The Olympics and corruption? Wha…?


While watching the Opening Ceremonies in Sochi, I was confused by the athletes who marched behind the Olympic flag and were competing as “independent” athletes. I wasn’t aware of the ban of the Indian Olympic Association due to corruption, and hence the reason the Indian athletes were marching as independent athletes, until today when the Indian Olympic Association was reinstated. They were the first Association to be reinstated while the Olympics were taking place and they were reinstated because they held elections on Sunday to elect new officials.

Apparently this ban on the Indians has been in place since December 2012, when the officials who were being investigated for corruption were elected to serve as Secretary and Secretary-General of their national association. Those readers who live in the US, take a moment right now to thank God or whoever you pray to that you live where “innocent until proven guilty” exists. So the IOC banned the Indian nation from competing under their country’s flag until they elected new officials.

I’m not really sure what happened between December 2012 and February 2014, but the Indian Olympic Association finally got onto the task of responding to this ban and elected new officials just in time for Shiva Keshavan, the Indian luger (the crazy guy who trains on Himalayan roads – I’ve inserted the YouTube of his training runs that will make your hair stand on end) to march behind his country’s flag for the Closing Ceremonies. 

Now, being from Salt Lake City, and remembering the corruption surrounding the original organizers for those games (remember the Mormon guy who had a huge number of visits to a whore house as “Olympic marketing” and “Officials entertainment”?), and thinking back on how that was handled, the idea that corruption may be rampant throughout the IOC pops back into the forefront of my mind. There have been ongoing allegations about bribery during the site selection process, Committee heads who expect “presents” during the games, and other, shadier gifts (see Salt Lake above). I’m guessing the IOC debate about the Indian officials may be a case of the pot calling the kettle black.

Too bad not everyone shares the Olympic dream and follows the Olympic Creed:

“The most important thing in the Olympic Games is not to win but to take part, just as the most important thing in life is not the triumph but the struggle. The essential thing is not to have conquered but to have fought well.”

In my world “fighting well” doesn’t involve corruption of any sort… just saying.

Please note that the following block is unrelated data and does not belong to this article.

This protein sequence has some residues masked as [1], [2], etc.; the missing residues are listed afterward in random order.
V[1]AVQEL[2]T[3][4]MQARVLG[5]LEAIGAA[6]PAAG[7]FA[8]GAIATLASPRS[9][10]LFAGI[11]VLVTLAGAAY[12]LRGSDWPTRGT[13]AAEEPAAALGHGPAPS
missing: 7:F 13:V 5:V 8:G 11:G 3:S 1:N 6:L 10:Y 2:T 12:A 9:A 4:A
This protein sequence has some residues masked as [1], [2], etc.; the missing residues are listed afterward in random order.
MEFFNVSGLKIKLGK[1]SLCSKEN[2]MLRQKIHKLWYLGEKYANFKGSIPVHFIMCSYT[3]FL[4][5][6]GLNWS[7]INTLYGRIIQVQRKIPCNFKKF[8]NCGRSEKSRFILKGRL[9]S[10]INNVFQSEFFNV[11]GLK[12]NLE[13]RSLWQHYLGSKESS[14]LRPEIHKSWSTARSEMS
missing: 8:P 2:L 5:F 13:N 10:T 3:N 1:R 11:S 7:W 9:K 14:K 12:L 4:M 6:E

Olympic Glory and… Curling


I love the Olympics. Winter or Summer, I find the Olympic Games and their athletes incredibly compelling. The clear majority of these individuals are there solely to compete – they’re not going to come away with a medal, no one is seeking their autographs, they have no agents, and they are not raking millions in with endorsements. They are getting up at outrageously early hours for training (when I am drooling on my pillow, happy in my ignorance of their sacrifice), working at low-paying jobs that offer flexible schedules (unless they have managed to find an athlete-friendly employer like Home Depot), spending hours in gyms and, in the case of the Winter Olympics, cold environments to practice their particular sport.

I have one favorite sport that seems to be the butt of many jokes. Curling. Yes, there, I said it. I like curling. I had never seen curling until 2002, when I had surgery several days before the start of the Salt Lake City Winter Olympics. Now being from Salt Lake City, I was excited to watch these particular Games, and I soon found that watching the Olympics on pain medication lends an interesting perspective to the experience. Yes, I first watched curling bombed out of my head (insert your own favorite druggie joke here… I’ll wait). And I loved it. There is a certain strategy to flinging a 40 pound piece of granite down a sheet of ice from a extremely low position to see who can get closest to a mark under the ice. Shuffleboard on ice, Icy Bocce ball, Chess on ice, Ice Bowling, I’ve heard all of these names when it comes to try to describe curling. And I think it’s compelling because it has aspects of all these games.

Give it a try – watch 30 minutes of curling after you’ve read the wiki on curling. Apart from the crazy pants that the athletes have as uniforms, you’ll soon see that it’s an athletic pursuit (I can’t just stand well on ice, much less throw anything down the ice and remain standing), the flexibility to bend down into the position to throw the rock and the rapid motion involved in the brooming (it melts the ice just enough to float the rock further down the ice – how cool is that?) makes my arms hurt just watching. It’s fun to watch, it’s strategic, and it moves quickly. So watch, on or off pain meds, it’s an intriguing event.

Canadian Curling team in Torino, 2006 Winter Olympic Games.

Canadian Curling team in Torino, 2006 Winter Olympic Games.


I have always felt myself extremely lucky that my wife is as big of a sports fan as I am. We have baseball season tickets, the MLB and NFL packages on Direct TV, and watch most of the Golf and Tennis tournaments that are on TV. We enjoy all these sports together and I love that! I also agree that the Olympics are full of athletes who are dedicated to being the best at their sport no matter what the financial gain. But curling. I’ve had more fun watching paint dry. The coverage starts at 1:00 pm today and I am leaving at 1:00 to play tennis and should get back about 30 minutes after the coverage ends. Ever heard anybody say, ‘Hey, want to go curling today?’